We got a little more in depth with the bathroom renovation than we initially expected, but it turned out to be for the best. There's something nice about being the first people to put our buns on the toilet...and other perks!
Today I'm writing about tiling a bathroom. We tiled the tub surround and the floor. I opted for larger, porcelain tiles (to save time and money) and paired them with some lovely small, glass tiles to add some visual interest. I chose to run the large tiles the same direction, the long way vertically, in order to create the illusion of a larger bathroom. I think it worked, but you can be the judge of that!
To get to the tiling part, we had to do all of this first:
We installed cement bakerboard around the tub before we got started with the tiling. It is a special type of 'drywall' that resists moisture.
Here are some other supplies we needed to get the job done:
We started by measuring out our tiles and creating a game plan. We started from the center of the surround, under the window. We took a trowel with large gaps (pictured below), spread the adhesive, and starting putting the tiles up:
When it came time to needing to cut the large tiles, we measured and marked the tiles accordingly. We then used a water saw to make cuts. For small cuts (like to cut out the holes for the shower fixtures) we used a small grinder with a blade (not pictured):
After the first layer of large tiles were done we mixed in the small tiles. The glass tiles came in 12x12 sheets and could easily be cut away from each other with a razor blade and arranged. They were really simple to use and are what I opted for on our kitchen backsplash (which I'll share later). For the small tiles, we used a trowel with small gaps (pictured below). For both the large and small tiles, excess adhesive could easily be wiped away with a towel:
Because the tiles were so large, we opted to wait a day between each layer of the surround. As we placed each large tile, side-by-side and stacked, we inserted spacers as needed:
For the floor, we followed the same exact process:
Once the adhesive was nice and dry (and everything stayed as we put it!!) we moved onto grouting. I chose to do a dark grey grout to pop against the white tiles. Grouting ended up being much easier than I was expecting. It was a little stressful at first, you have to get a system down, but once you get going it's a breeze. It's a wet process, so I didn't take photos of the physical grouting...but here's what I used to do it:
All you do is load up your trowel with grout, spread it over the cracks, and keep smoothing over the cracks until they are completely filled. The most important part is to wipe off the grout with a large sponge before it dries. I grouted a small section, wiped it down with a sponge, and repeated. I touched up with a towel as I needed to. If the grout looked like it was getting a little dry from having the lid off, I put some water into it to loosen it up, making it easier to spread.
Once the grout was done, we finished everything off with white caulk around the ceiling, around the top edge of the tub where it met the surround, and around the base of the tub where it met the floor. We used the type below. Again, a very forgiving material. You can scrape/roll off excess caulk that spreads out of the cracks.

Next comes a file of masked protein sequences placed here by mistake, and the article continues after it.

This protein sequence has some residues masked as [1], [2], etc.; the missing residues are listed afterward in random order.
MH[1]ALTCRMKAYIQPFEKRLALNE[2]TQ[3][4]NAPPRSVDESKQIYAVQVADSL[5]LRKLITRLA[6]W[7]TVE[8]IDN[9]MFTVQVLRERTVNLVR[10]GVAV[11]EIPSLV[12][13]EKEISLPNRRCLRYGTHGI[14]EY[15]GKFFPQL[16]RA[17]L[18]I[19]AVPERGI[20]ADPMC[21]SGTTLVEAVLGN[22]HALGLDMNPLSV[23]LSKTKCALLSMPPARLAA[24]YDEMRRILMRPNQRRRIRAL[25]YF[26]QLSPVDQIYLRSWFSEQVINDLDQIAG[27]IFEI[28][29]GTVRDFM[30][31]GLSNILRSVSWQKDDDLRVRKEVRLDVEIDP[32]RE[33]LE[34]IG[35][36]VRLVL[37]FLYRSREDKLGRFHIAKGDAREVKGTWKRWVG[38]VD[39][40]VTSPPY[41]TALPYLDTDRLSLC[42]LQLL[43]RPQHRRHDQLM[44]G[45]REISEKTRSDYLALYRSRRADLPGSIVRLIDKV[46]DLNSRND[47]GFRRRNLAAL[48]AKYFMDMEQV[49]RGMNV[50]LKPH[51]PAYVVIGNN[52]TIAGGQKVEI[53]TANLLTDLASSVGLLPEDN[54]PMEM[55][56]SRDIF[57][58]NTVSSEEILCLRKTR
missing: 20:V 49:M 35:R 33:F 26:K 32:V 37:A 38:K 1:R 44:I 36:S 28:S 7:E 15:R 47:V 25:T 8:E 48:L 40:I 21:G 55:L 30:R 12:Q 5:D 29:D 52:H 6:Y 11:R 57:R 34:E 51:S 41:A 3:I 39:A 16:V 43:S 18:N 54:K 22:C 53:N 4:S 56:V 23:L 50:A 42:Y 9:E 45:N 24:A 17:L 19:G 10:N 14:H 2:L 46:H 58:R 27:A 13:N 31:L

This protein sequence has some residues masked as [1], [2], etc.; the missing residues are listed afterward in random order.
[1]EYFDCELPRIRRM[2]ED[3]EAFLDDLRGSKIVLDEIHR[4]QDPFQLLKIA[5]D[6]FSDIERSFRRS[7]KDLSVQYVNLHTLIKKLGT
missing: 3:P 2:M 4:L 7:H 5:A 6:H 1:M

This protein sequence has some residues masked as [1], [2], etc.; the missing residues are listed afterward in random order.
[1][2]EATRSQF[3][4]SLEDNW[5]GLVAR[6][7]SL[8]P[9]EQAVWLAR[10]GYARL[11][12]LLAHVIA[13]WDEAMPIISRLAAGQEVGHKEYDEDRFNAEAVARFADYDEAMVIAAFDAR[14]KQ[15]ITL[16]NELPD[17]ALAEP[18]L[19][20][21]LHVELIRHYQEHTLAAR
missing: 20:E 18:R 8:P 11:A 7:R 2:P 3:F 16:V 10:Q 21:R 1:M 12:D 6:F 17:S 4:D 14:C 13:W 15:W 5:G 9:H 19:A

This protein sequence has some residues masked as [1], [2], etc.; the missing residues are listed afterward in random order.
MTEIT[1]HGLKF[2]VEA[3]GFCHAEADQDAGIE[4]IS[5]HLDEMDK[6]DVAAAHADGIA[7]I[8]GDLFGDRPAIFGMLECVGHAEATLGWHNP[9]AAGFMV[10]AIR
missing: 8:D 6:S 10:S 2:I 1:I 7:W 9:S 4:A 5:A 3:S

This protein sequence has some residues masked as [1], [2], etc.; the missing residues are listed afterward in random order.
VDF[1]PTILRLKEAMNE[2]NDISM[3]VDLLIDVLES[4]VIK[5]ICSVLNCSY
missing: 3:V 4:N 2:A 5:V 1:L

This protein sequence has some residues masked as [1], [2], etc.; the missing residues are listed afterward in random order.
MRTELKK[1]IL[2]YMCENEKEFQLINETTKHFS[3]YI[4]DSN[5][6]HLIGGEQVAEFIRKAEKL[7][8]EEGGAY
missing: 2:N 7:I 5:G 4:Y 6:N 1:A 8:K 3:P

After all that, here she is - our pride and joy! If you have any questions, ask away.
When I told people I was going to spray paint our white appliances black, they were intrigued, but skeptical. Understandably so. Others were more supportive - wanting me to do it first so they knew if they could try it on their appliances at home!
I'll start by giving you a supply list of items that were helpful for me:
We started by spraying down the oven hood and the oven with Fabuloso (can be found at the local dollar store near you and is a pretty powerful grime cutter) and then steamed both items with my mom's amazing steam cleaner.
Next came a good scrub down with steel wool to get the remaining pieces of "ick" off both items. I then dried everything off with a microfiber towel and proceeded to sand. I sanded and wiped down both items around three times. You want to make sure the enamel paint on the items is roughed up enough to grab onto the spray paint. I sanded until the enamel paint began to loose its shine, looking dull.
I got lucky because the back control panel and the front of the oven was already black, so all we needed to do is paint the top and sides. In order to preserve what didn't need to be painted, we covered everything up with butcher paper and painting tape. My sister came up with a GENIUS idea to cover the burners that I'd highly recommend. She wrapped painting tape around water bottle caps and set them right over the burners! Perfect fit and not a drop of paint got on or in the burners. It takes a team, people!
Next step...the moment of truth...spray painting an appliance that would be really expensive to replace if I f#$@ed up too bad...
SUCCESS!! Both items turned out great. A few tips while spray painting:
Here is our oven hood and oven in their natural habitat. Spray painting was an easy, cost-effective way to bring our new kitchen design together and is an option I'd use again (actually I already did...with our fridge...I'll post that later!). Happy DIY'ing, friends!